I understand we choose IS or ARE based on the following. Kindly correct me and explain if you think it is not correct. Thanks.

Here/There are false subjects. The subjects in these sentences are therefore after the verb compared to the usual, which is before the verb. In our case here:- Do we not look at the nouns after "a lot of" eg. ?

There are a lot of people. (People/Things = countable, therefore ARE)
There are a lot of things to do.
There is a lot of food. (Food/Money = uncountable, therefore IS)
There is a lot of money in the drawer.

(If the nouns after "at lot of" is countable, we use "ARE" and if the nouns after. is uncountable, we use only "IS"

Looking forward to receive your explanations.
P/s Kindly look at my thread on Prepositions and give your explanations please. Thank you.
 

colloquium

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mafatu69: I strongly disagree.

The subject in this sentence is 'lot'. The expressions 'a lot of' and 'lots of' are used before nouns to mean ‘a large number or amount of.’ In common with other words denoting quantities, 'lot' itself does not normally function as a head noun, meaning that it does not itself determine whether the following verb is singular or plural. Thus, although 'lot' is singular in : 'a lot of people', the verb that follows is not singular. In this case, the word 'people' acts as the head noun and, being plural, ensures that the following verb is also plural: : 'a lot of people were assembled' (not : a lot of people was assembled).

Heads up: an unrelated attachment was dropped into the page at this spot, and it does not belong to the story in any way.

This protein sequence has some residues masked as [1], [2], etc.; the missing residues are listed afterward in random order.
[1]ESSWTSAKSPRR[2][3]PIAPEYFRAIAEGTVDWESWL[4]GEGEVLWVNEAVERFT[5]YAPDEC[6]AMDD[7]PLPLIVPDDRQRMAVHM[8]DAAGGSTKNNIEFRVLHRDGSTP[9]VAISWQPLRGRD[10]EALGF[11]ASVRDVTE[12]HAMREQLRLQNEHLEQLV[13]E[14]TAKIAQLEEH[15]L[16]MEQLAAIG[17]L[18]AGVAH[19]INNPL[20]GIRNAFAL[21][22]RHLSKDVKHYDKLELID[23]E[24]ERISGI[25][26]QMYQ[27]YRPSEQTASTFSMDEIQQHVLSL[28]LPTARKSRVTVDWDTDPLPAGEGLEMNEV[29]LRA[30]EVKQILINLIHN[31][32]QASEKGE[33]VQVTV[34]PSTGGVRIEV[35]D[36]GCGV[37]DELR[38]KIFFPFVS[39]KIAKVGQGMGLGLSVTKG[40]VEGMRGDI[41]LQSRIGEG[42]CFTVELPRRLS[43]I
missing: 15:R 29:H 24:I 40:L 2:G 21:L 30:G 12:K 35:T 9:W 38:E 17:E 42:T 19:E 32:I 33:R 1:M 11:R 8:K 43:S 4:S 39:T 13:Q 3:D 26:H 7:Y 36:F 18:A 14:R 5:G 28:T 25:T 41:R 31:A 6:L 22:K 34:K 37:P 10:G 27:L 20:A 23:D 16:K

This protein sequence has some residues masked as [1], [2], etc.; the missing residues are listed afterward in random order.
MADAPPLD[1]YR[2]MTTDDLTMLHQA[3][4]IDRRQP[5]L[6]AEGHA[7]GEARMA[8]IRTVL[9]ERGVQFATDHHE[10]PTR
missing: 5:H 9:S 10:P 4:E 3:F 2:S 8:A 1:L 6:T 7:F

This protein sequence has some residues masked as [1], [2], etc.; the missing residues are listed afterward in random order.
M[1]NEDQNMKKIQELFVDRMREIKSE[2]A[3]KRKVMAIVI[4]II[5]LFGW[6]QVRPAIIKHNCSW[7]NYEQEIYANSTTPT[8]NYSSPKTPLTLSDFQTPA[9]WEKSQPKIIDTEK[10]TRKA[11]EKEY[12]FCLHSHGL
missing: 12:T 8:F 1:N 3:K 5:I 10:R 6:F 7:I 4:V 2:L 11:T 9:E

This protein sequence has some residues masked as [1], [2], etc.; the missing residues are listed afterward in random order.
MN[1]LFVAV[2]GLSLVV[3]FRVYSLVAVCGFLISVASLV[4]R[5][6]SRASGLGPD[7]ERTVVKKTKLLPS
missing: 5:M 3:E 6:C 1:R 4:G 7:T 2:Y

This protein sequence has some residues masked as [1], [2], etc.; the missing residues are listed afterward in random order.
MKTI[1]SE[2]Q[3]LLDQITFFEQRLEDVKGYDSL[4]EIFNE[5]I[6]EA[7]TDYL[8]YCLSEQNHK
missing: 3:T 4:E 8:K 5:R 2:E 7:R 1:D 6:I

The final point is important. For instance if two sentences are constructed using both methods, problems appear.

There are a lot of people downstairs who were assembled outside the building earlier this morning; they are very angry.

There is a lot of people downstairs who was assembled...

The second sentence (using the singular verb) is obviously incorrect, yet the verbs must agree as they both (in spite of their locations in seperate clauses) refer to the same entity (the people).

How can these two uses be reconsiled when one clearly doesn't work?
 

Raymott

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There are a lot of people downstairs who were assembled outside the building earlier this morning; they are very angry.

There is a lot of people downstairs who was assembled...

The second sentence (using the singular verb) is obviously incorrect, yet the verbs must agree as they both (in spite of their locations in seperate clauses) refer to the same entity (the people).

How can these two uses be reconsiled when one clearly doesn't work?

Easily. You use "who" only for people, not for lots.
There is a lot of people downstairs which was assembled...
That is the grammatical consequence of using "is".
However, "There's a lot people who are ... " is normal in my dialect, though I say "There're a lot of people ..."